Last week the agency called and I talked to one of the case workers. I was excited when the number came up on my cell phone, but quickly understood that it was not "the call" like I hoped and was just some questions. Questions I didn't know how to answer right away.
They had a birth mother coming in and wanted to show our profile, but there was one hitch. The BM was requesting that the adoptive family had a stay at home mom for at least three years. I told Lori (case worker) that I didn't know. It certainly wouldn't be out of the realm of possibility, but that I would have to talk to Charlie and let her know.
Charlie and I talked about it that night over dinner, and since he is the one who does our finances, he knows the truth. There isn't a way we could pay for the adoption and me stay home. It was sad to talk about. He asked if they could show our profile anyway, but I know they won't show profiles unless they match what the BM has requested. That way there isn't any pressure. I wish they could have shown our profile. Sigh.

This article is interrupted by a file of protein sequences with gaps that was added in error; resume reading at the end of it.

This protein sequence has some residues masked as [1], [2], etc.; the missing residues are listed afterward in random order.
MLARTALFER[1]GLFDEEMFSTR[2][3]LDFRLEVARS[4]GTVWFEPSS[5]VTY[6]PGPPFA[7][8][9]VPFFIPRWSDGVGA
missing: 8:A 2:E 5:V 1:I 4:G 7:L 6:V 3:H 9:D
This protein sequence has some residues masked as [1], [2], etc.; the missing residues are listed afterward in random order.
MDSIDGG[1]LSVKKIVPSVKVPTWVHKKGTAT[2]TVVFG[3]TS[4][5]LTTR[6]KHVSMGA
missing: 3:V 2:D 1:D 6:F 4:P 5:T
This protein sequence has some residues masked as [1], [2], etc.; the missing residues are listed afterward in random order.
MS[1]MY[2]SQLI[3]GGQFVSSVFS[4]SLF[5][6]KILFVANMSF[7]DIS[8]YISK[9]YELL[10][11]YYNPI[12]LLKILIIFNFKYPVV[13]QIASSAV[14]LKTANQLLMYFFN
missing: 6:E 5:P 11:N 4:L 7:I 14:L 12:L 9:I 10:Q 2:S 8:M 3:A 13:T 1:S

I asked the other day on Facebook if all the mothers out there would still think about getting pregnant if it took two and a half years. Most said yes, but they did agreed it was a long time. I think most of us have written a post or two about waiting and what it is like and what happens when our friends have babies and pass us by and how that hurts some times. I threw a baby shower this weekend and was happy to do it, and didn't think about it much until someone wandered into the fully decorated nursery and wondered about our non-present baby. Yeah, the one that we're still waiting for...
It's hard to talk about with strangers sometimes, because they ask questions that I've answered hundreds of times. They are intrigued and interested about adoption and they think we've just started, and then I start talking and they realize that even though I'm upbeat, this process is really emotional, stressful, expensive and full of ups and downs.